From its humble beginnings as a homebrewing operation, to its first home in a small warehouse in Everett, to its more recent life as a massive production and distribution operation with an extremely popular taproom, Night Shift Brewing (87 Santilli Hwy., Everett) has come a long way since its founding in 2012. Now, the brewery stands poised to add yet another piece to the puzzle: a 12,000-square-foot brewery and taproom in Boston proper, as previously reported. Read on for more details on the new project.
The forthcoming facility at Lovejoy Wharf, located on the border of Boston’s West End and North End, will give Night Shift an opportunity to brew more innovative beers in a space that will accommodate hordes of people.
“In terms of customer space, it’s going to be larger than ever,” co-founder Michael Oxton told Eater.
Oxton, who started Night Shift with Mike O’Mara and Rob Burns, said that the Lovejoy brewery will have more than 300 seats, and during warmer months, there will be waterfront patio seating overlooking the Harborwalk. Of the 12,000 square feet within the new facility, about 25 percent will house brewing and production, while the other 75 percent will accommodate a kitchen, a taproom and seating area, and a cafe and retail space.
Night Shift’s production manager Anna Jobe will manage the Lovejoy brewery’s 10-barrel brewing system, which has a capacity of about 2,500 barrels per year. There will be plenty of room for experimentation and innovation, and the brewery’s employees will get the chance to test recipes and leave their fingerprints on Night Shift’s beers.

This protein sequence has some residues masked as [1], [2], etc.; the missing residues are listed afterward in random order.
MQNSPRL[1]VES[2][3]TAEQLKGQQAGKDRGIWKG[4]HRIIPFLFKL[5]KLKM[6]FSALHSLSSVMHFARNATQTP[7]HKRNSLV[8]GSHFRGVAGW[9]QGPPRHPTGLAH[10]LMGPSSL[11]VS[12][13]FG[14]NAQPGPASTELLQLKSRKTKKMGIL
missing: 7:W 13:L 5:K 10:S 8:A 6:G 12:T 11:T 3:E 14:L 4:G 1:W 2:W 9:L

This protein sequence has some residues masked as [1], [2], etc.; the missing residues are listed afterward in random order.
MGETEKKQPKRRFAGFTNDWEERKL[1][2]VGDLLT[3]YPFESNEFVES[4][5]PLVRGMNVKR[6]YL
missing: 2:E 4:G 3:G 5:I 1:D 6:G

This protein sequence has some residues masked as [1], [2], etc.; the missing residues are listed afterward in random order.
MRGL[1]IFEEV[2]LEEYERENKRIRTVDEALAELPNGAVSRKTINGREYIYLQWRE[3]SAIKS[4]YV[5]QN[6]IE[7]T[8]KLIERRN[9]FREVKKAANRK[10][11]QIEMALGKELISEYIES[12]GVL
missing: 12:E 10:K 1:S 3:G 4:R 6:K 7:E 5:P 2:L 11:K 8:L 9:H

The taproom will have 30 tap lines, with the majority of beers brewed on-site, kegged, and only poured out of the Lovejoy location, which Oxton said would be highly innovation-driven, supplemented by the brewery’s core brands like Santilli and Whirlpool.
“Every aspect of the brewing process can really be toyed with, from yeast cultures, to herbs and spices, to just processes in the actual brewing — how we ferment it, what temperatures we use,” Oxton said. “We’re also gonna do sort of a rotation for the rest of our brewers so each person gets a turn working in that space.”
Though there will be some barrel aging, Lovejoy won’t do any canning or bottling on site.
“In some ways it’s liberating because we’re exclusively focused on the tap lines in that space in terms of what we’re producing there,” Oxton said. “There’s no limitation on what we can do.”
Expect to see a full lineup of beers, including sours, saisons, IPAs, and some new offerings that “play around with some funky yeast cultures,” Oxton said.
Night Shift’s Lovejoy brewery will also embrace a new dual-purpose cafe and beer trend among several Boston breweries, with its own coffee program for espresso, cappuccinos, lattes, and more, according to Oxton. With a full kitchen, Night Shift will work with RealFood Consulting to develop a food menu for the new brewery.
Though it’s a large expansion, the Boston brewery brings Night Shift full circle to where Oxton, O’Mara, and Burns began.
“Our whole brewery started as us homebrewing in the kitchen, using culinary inspired beer recipes, and now we’re going back,” Oxton said, with foods that complement the beers. “The goal of the space is really to put the spotlight on the beer, and great food should be the supplement.”
Oxton said there will be sandwiches, salads, and a few soups — a simple, one-page menu of “familiar items but an elevated, creative take or twist on them.”
Night Shift has partnered with Helios Design Group and Cafco Construction to build out the space, holding onto a bit of its history as a submarine part manufacturer and Schrafft’s candy production site while bringing in modern touches.
The current timeline for opening is October or November of this year, and it will likely operate seven days a week from the morning until 1 a.m. Stay tuned to Night Shift’s social media for progress updates.